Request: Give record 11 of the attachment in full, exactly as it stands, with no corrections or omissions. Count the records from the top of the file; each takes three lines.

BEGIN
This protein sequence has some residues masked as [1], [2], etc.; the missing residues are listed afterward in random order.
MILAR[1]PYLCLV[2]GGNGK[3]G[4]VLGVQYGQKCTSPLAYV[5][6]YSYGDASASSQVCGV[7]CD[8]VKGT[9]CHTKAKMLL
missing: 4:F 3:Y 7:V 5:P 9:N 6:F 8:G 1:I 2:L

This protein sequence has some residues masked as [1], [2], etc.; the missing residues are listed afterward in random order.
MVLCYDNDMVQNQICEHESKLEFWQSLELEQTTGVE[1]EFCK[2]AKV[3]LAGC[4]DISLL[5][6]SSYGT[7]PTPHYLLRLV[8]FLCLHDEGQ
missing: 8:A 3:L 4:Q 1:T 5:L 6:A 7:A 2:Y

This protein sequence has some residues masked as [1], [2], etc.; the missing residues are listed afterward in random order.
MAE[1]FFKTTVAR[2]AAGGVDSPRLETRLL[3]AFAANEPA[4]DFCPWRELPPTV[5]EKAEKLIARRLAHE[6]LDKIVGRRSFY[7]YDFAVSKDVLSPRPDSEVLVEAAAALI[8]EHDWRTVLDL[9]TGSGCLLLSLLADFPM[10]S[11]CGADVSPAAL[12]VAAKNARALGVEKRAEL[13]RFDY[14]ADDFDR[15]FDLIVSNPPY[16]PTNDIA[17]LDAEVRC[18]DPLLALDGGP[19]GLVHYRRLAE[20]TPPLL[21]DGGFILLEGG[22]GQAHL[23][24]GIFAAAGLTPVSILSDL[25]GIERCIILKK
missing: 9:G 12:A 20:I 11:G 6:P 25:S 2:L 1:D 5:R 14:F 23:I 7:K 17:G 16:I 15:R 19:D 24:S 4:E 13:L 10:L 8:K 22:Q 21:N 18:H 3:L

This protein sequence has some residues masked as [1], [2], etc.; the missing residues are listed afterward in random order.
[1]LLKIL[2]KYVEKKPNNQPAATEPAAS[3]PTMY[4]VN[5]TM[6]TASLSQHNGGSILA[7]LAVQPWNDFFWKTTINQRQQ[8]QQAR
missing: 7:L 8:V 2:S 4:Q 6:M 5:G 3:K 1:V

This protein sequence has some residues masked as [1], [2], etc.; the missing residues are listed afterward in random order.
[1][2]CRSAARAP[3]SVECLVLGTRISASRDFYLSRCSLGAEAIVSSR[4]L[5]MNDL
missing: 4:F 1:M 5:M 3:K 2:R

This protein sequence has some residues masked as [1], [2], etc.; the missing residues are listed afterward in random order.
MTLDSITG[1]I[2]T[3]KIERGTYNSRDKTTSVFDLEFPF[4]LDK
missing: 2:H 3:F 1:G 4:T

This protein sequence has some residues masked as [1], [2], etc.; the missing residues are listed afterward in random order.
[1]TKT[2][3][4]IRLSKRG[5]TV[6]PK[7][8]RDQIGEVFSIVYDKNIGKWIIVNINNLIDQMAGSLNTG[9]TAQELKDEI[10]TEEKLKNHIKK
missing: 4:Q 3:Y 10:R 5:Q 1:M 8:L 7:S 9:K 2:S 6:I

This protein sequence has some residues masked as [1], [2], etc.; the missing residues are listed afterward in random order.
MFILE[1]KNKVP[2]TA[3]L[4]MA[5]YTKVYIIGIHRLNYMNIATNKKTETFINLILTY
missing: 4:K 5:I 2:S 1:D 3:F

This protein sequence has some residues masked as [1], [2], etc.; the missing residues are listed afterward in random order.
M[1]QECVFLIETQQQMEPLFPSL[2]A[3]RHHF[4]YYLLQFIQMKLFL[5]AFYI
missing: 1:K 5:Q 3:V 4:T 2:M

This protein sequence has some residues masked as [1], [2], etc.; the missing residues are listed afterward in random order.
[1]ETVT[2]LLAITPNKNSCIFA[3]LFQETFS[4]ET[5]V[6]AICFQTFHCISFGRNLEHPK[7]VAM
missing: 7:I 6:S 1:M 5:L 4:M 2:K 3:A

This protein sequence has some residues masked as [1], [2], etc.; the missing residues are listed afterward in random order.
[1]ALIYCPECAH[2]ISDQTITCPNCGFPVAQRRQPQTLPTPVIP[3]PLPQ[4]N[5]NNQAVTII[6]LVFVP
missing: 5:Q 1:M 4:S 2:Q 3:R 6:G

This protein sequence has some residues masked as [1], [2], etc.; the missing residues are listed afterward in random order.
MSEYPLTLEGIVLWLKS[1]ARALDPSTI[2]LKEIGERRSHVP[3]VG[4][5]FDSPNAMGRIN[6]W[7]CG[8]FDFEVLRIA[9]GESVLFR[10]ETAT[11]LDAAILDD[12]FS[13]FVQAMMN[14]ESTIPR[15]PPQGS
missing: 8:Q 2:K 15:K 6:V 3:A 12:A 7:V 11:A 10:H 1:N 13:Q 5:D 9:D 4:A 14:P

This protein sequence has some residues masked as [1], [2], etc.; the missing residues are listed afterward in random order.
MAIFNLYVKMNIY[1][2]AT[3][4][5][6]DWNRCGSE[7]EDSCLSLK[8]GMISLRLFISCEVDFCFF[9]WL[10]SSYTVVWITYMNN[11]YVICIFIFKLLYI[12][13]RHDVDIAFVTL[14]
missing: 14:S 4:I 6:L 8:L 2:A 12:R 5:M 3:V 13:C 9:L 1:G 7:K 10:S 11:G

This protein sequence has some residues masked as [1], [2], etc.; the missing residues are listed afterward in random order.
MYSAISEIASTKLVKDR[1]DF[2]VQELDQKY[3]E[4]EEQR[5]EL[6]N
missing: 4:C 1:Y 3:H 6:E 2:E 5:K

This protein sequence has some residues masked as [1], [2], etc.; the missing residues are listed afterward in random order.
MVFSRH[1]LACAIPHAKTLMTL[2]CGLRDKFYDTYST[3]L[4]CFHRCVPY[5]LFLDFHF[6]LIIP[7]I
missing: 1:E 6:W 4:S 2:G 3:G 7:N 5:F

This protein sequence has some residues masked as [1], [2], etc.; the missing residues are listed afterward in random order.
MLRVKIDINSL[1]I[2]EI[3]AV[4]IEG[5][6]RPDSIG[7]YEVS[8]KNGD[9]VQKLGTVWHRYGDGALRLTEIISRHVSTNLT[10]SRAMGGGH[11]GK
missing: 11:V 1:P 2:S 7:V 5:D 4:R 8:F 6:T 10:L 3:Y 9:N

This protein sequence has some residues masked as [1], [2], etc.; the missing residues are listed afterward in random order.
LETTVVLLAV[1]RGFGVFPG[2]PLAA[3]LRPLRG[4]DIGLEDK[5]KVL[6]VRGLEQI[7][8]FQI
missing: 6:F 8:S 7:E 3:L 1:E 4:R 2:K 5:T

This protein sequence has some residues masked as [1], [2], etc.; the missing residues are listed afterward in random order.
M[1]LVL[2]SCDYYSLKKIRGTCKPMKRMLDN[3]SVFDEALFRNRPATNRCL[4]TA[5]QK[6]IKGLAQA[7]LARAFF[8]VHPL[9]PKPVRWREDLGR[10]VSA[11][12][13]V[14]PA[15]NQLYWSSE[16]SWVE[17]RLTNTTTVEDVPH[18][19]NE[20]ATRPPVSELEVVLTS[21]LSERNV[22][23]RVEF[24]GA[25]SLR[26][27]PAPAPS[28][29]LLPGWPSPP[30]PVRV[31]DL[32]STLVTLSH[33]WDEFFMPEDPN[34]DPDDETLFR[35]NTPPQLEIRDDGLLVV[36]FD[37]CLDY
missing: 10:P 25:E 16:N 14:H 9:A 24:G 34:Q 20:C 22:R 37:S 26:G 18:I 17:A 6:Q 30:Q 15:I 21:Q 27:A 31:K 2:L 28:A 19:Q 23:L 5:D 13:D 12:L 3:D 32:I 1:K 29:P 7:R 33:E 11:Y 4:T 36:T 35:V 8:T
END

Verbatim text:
This protein sequence has some residues masked as [1], [2], etc.; the missing residues are listed afterward in random order.
[1]ALIYCPECAH[2]ISDQTITCPNCGFPVAQRRQPQTLPTPVIP[3]PLPQ[4]N[5]NNQAVTII[6]LVFVP
missing: 5:Q 1:M 4:S 2:Q 3:R 6:G